And so it was that I sat, lost in thoughts of my own amongst the scent of night flowers and red glowing poppies, and I began to take my ease. I did not know what was best, for the matter with Finwë was a complicated one, and though by inclination would I side with my betrothed, yet was I not certain of the right course of action. My mind turned to how cold Fëanáro had seemed, and to how I would deal with such shows of mood in our life together. To say I was not concerned after that meeting in Tirion would be to lie, but I had meant what I said to him, and I intended full well to be at his side whenever he wished. As I contemplated further, a shimmering of light appeared, that was not of the glow-worms, neither of the stars and it seemed as if a presence was with me.
“Right art thou to feel trepidation at what lies before thee, Nerdanel, daughter of Urundil, and soon wife to Fëanáro!” spoke a clear, female voice. Strength and wisdom were in the sound, but its owner remained unseen.
Startled was I at this unexpected disturbance, yet not fearful. There was naught to fear in this place. “Who are you? Will you not show yourself!” I demanded, though with some respect and courtesy, for I knew not what form of spirit this was.
“Valiant thou art, and strong of will canst thou be,” the voice continued, ” but yet the Spirit of Fire, he is stronger by far. Thou wilt need to temper his flame and his spirit when thou espouseth him!”
No Valar was this, I, considered, since I knew the presence of the Great Ones from childhood. One of the Maiar then, was my companion! ” I will speak easier with you, servant of the Valar,” said I “if you in some way take a form I can address!”
So did the Maia Elemáinie first appear to me, and that initially as a shifting pattern of lights, and then as a woman in form like unto the Eldar, but strangely rounded were her ears, and hair of thick honey blonde was bound behind them. (Never had I seen one of your people, Adaneth. We knew not of the Atani, nor even that there would be other Children of Iluvatar at that time!) Tall of stature was she, taller than I at any rate. Her eyes were now stern and now merry, and upon the skin of her brow were tiny creases! Then again did she change, into one clad in spring-green; far younger, and fair of hair and face, though still did the stern eyes stare forth.
“A servant of the Fëanturi am I at this time, Nerdanel, and charged by them to speak what wisdom thou wilt hear. For my Lords are concerned that there is something about Fëanáro that is hidden from them, aye, even from Námo Mandos, in a manner they understand not. Yet Manwë himself has spoken that this son of Finwë is made the mightiest of all the Children of Iluvatar!”
I knew from Aulë of Fëanáro’s potential, his great skill, but those words took away my breath, and I struggled to comprehend them. “The mightiest—? Ai! Then why am I with him? I can in no way be a fitting consort for such a one!” (I had heard her words, Adaneth, but many years it was before I came to realise their full implications!)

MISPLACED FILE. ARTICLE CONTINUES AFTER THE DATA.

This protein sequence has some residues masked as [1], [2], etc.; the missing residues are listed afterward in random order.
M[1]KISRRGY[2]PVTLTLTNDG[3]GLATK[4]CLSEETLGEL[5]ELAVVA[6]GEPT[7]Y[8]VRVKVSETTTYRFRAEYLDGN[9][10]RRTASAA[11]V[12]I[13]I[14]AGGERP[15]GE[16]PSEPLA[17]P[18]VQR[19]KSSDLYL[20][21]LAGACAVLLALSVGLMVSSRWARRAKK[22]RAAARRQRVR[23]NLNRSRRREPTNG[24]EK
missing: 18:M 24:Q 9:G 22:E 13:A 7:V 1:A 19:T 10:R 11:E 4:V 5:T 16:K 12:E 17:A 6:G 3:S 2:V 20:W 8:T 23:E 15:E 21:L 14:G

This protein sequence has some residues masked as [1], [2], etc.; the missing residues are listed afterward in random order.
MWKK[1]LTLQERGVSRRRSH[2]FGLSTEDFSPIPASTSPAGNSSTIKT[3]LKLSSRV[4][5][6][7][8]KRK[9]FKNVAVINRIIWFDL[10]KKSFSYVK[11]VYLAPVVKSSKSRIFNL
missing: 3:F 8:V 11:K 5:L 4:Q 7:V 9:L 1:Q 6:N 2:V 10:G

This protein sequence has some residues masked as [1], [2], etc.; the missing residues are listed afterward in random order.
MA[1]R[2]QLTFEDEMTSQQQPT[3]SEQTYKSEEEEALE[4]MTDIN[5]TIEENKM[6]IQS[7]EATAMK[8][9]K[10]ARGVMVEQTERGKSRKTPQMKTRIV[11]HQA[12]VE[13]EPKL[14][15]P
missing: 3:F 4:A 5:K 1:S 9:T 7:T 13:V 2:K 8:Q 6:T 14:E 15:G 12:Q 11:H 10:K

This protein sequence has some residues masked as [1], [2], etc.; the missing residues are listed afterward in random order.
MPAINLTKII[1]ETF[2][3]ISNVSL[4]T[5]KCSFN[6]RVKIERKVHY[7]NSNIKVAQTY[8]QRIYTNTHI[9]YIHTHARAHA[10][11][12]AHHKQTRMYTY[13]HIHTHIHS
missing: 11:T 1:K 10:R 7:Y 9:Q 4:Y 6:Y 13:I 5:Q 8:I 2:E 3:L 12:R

Elemáinie’s sternness became moderated somewhat, as if she knew my feeling of inadequacy. “The path before thy future lord is one of greatness and glory,” she continued, ignoring my outburst, “but his mood doth at times work against him. This thou must have observed! It is so with many, in fact most of the neri of the Noldor and no few of the Valar and Maiar need to be governed by their spouses at times!”
I nodded, at last acknowledging the enormity of the task before me. ” I have heard of this from others, and well do I know the account of Uinen and Ossë!” I said. “Are you telling me I will have need to restrain Fëanáro, even as she did with her lord? If so, I doubt my strength to achieve much!”
“Indeed, will Fëanáro become great beyond the measure of the Eldar!” the Maia stated thoughtfully. I was reminded again of my very first impression of him, that time I had beheld him walking up out of the valley and for a few moments had I thought I beheld one such as her, a Maia! But Fëanáro, Elda he was!
“Think not so much on restraint as a force, rather as a mingling, like unto the softening of the light of the Trees! Both have their strength and power, but softer they are when as one, and in that lies power of a different kind!”
This I understood, though I had never seen such a marriage as she spoke of. My parents and the others of the Aulenduri had strong moods, but tempered them of their own will. Or did they?
“Already doest thou realise that wise counsel and gentleness do much to cool his fire, and this path is one thou may tread with confidence. I speak not of subservience, thou must understand, for that is as far from thy nature as from any of the Noldor. Mighty though he is, thou art not without great worth, and a fitting wife may thou well be! But look to thy own needs as well.”
Elemáinie never finished what she had to say. A sound I had never expected to hear rent the air! A strangled cry of grief, of despair it was, as Fëanáro wept for Míriel, who would heed him not.
coimas (Q) = lembas (S)
Arafinwë = Finarfin
Nolofinwë = Fingolfin